Custom header with parallax effect in ListView

We will see how to set a custom header to our ListView and apply a parallax effect to the header image.

You can download the example code and the apk.

Parallax effect

Here is the custom header I use:

Custom header

You can check the layout files:

The main layout is a ListView, and we define the element layout in its own xml.

Each element of the ListView will represent a Model. For the example I use a basic model that has a name and a description.

public class Model {
    private String name;
    private String description;

    public Model(String name, String description) {
        this.name = name;
        this.description = description;
    }

    public String getName() {
        return name;
    }

    public void setName(String name) {
        this.name = name;
    }

    public String getDescription() {
        return description;
    }

    public void setDescription(String description) {
        this.description = description;
    }
}

We also have to define an adapter for that model.

public class ModelAdapter extends SlothArrayAdapter<Model> {

    @InjectView(R.id.name)          TextView name;
    @InjectView(R.id.description)   TextView description;

    public ModelAdapter(Context mContext, int layoutResourceId, List<Model> data) {
        super(mContext, layoutResourceId, data);
    }

    @Override
    protected void onCreateViewForPosition(View viewCreated, int position, Model data) {
        name.setText(data.getName());
        description.setText(data.getDescription());
    }
}

I’m using a custom array adapter from slothframework. That way I can use view injection and two custom methods onCreateViewForPosition and onCreatingLastView.
The view injection it’s not done unnecessarily, I’ve tried to implement some kind of ViewHolder pattern[performance tips for android’s ListViews].

Of course you can have your own adapter.

Now we will analyze the code of the MainActivity. The first thing we do is initialize the adapter and set it to the view.

@Override
protected void onCreate(Bundle savedInstanceState) {
    super.onCreate(savedInstanceState);
    setContentView(R.layout.activity_main);

    initAdapter();
    ...
}

private void initAdapter() {
    // instantiate the adapter and attach it to the listview
    adapter = new ModelAdapter(this, R.layout.element_list_view, modelList);
    listView.setAdapter(adapter);
}

We inflate and set the custom header:

@Override
protected void onCreate(Bundle savedInstanceState) {
    ...
    inflateHeader();
    ...
}
...
private void inflateHeader() {
    // inflate custom header and attach it to the list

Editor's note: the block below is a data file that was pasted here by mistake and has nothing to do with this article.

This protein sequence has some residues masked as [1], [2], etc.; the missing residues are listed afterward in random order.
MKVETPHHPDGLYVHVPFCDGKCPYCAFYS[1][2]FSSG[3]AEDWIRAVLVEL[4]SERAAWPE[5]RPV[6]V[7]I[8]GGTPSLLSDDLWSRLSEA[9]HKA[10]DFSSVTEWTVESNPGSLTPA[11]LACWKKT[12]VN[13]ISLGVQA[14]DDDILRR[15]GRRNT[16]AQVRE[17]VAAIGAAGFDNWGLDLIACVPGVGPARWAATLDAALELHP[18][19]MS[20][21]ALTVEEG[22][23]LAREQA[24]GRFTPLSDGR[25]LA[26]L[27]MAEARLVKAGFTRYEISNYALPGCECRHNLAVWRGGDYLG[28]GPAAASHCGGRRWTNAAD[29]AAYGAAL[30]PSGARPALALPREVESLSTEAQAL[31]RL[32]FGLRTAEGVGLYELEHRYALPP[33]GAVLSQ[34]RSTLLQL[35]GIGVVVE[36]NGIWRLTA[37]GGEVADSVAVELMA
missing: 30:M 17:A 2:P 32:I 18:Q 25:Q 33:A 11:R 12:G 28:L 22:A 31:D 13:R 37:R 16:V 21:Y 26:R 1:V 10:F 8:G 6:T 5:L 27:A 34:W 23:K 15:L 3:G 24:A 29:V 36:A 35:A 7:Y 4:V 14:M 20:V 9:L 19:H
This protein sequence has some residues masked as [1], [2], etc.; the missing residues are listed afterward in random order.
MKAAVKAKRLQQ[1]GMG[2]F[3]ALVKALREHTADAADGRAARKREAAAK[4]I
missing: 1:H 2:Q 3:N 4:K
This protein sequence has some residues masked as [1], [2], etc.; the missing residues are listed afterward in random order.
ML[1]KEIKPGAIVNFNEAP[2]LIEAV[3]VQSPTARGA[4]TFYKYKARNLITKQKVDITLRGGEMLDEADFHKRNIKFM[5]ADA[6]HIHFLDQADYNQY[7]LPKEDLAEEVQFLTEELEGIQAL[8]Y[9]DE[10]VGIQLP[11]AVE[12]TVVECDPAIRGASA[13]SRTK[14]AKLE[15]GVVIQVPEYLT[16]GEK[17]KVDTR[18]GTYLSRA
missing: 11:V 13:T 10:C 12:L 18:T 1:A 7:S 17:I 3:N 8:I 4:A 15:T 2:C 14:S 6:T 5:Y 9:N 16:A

LayoutInflater inflater = getLayoutInflater();
    ViewGroup header = (ViewGroup)inflater.inflate(R.layout.custom_header, listView, false);
    listView.addHeaderView(header, null, false);

    // we take the background image and button reference from the header
    backgroundImage = (ImageView) header.findViewById(R.id.customHeaderBackground);
    postButton  = (Button) header.findViewById(R.id.postsButton);
}

Parallax effect

There are other ways to get the parallax effect, but here we will see a very simple one. By now this parallax effect is for api level 11 and above (Android 3.0).

Our ListView must have its custom ScrollListener, so we add it in the onCreate method of our MainActivity. We only add it to devices with api level 11 and above for compatibility.

@Override
protected void onCreate(Bundle savedInstanceState) {
    ...
    addScrollListenerForSDKsAbove11();
    ...
}

private void addScrollListenerForSDKsAbove11() {
    if (Integer.valueOf(Build.VERSION.SDK_INT)>11) {
        listView.setOnScrollListener(this);
    }
}

We must override the onScroll method and set the top of the image to its middle value:

// override the OnScrollListener methods: onScrollStateChanged & onScroll
@Override
public void onScrollStateChanged(AbsListView absListView, int i) {}

@Override
public void onScroll(AbsListView absListView, int i, int i2, int i3) {
    parallaxImage(backgroundImage);
}

private void parallaxImage(View view) {
    Rect rect = new Rect();
    view.getLocalVisibleRect(rect);
    if (lastTopValueAssigned != rect.top){
        lastTopValueAssigned = rect.top;
        view.setY((float) (rect.top/2.0));
    }
}

The effect is done in the parallaxImage method, when we call view.setY. Here we are displacing the view down half the size that the view goes up. For each 2 pixels that the view goes up the screen we displace the view 1 pixel down.

To avoid calling view.setY() unnecessarily we had defined a field to check if the value has changed (lastTopValueAssigned)

Here are the code references again:

Background image

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